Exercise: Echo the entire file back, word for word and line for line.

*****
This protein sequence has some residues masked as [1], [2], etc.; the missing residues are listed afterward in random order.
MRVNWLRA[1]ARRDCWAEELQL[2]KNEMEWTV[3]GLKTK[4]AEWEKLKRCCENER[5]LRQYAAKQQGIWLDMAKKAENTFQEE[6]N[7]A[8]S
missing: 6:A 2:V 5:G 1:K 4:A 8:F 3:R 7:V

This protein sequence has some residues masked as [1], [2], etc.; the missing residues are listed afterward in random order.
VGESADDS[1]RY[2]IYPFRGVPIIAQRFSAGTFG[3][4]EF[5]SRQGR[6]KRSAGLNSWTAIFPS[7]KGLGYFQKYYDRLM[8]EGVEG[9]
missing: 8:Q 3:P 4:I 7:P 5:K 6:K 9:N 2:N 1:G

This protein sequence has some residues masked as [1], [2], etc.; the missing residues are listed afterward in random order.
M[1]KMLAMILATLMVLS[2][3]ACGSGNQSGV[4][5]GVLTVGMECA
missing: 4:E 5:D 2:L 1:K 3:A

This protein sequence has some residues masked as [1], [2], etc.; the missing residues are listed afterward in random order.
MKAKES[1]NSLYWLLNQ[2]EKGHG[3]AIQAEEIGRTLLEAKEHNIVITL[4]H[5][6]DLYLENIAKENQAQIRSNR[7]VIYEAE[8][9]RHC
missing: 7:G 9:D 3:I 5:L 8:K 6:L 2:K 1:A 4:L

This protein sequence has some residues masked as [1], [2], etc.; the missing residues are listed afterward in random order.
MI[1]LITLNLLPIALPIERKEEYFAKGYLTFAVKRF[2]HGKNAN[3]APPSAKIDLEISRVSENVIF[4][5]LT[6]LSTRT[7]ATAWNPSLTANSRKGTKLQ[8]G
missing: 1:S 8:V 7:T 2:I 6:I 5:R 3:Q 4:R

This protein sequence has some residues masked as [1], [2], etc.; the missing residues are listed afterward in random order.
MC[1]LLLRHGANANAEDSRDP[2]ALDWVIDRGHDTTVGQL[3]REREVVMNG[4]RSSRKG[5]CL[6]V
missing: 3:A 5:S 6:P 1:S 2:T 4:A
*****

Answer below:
This protein sequence has some residues masked as [1], [2], etc.; the missing residues are listed afterward in random order.
MRVNWLRA[1]ARRDCWAEELQL[2]KNEMEWTV[3]GLKTK[4]AEWEKLKRCCENER[5]LRQYAAKQQGIWLDMAKKAENTFQEE[6]N[7]A[8]S
missing: 6:A 2:V 5:G 1:K 4:A 8:F 3:R 7:V

This protein sequence has some residues masked as [1], [2], etc.; the missing residues are listed afterward in random order.
VGESADDS[1]RY[2]IYPFRGVPIIAQRFSAGTFG[3][4]EF[5]SRQGR[6]KRSAGLNSWTAIFPS[7]KGLGYFQKYYDRLM[8]EGVEG[9]
missing: 8:Q 3:P 4:I 7:P 5:K 6:K 9:N 2:N 1:G

This protein sequence has some residues masked as [1], [2], etc.; the missing residues are listed afterward in random order.
M[1]KMLAMILATLMVLS[2][3]ACGSGNQSGV[4][5]GVLTVGMECA
missing: 4:E 5:D 2:L 1:K 3:A

This protein sequence has some residues masked as [1], [2], etc.; the missing residues are listed afterward in random order.
MKAKES[1]NSLYWLLNQ[2]EKGHG[3]AIQAEEIGRTLLEAKEHNIVITL[4]H[5][6]DLYLENIAKENQAQIRSNR[7]VIYEAE[8][9]RHC
missing: 7:G 9:D 3:I 5:L 8:K 6:L 2:K 1:A 4:L

This protein sequence has some residues masked as [1], [2], etc.; the missing residues are listed afterward in random order.
MI[1]LITLNLLPIALPIERKEEYFAKGYLTFAVKRF[2]HGKNAN[3]APPSAKIDLEISRVSENVIF[4][5]LT[6]LSTRT[7]ATAWNPSLTANSRKGTKLQ[8]G
missing: 1:S 8:V 7:T 2:I 6:I 5:R 3:Q 4:R

This protein sequence has some residues masked as [1], [2], etc.; the missing residues are listed afterward in random order.
MC[1]LLLRHGANANAEDSRDP[2]ALDWVIDRGHDTTVGQL[3]REREVVMNG[4]RSSRKG[5]CL[6]V
missing: 3:A 5:S 6:P 1:S 2:T 4:A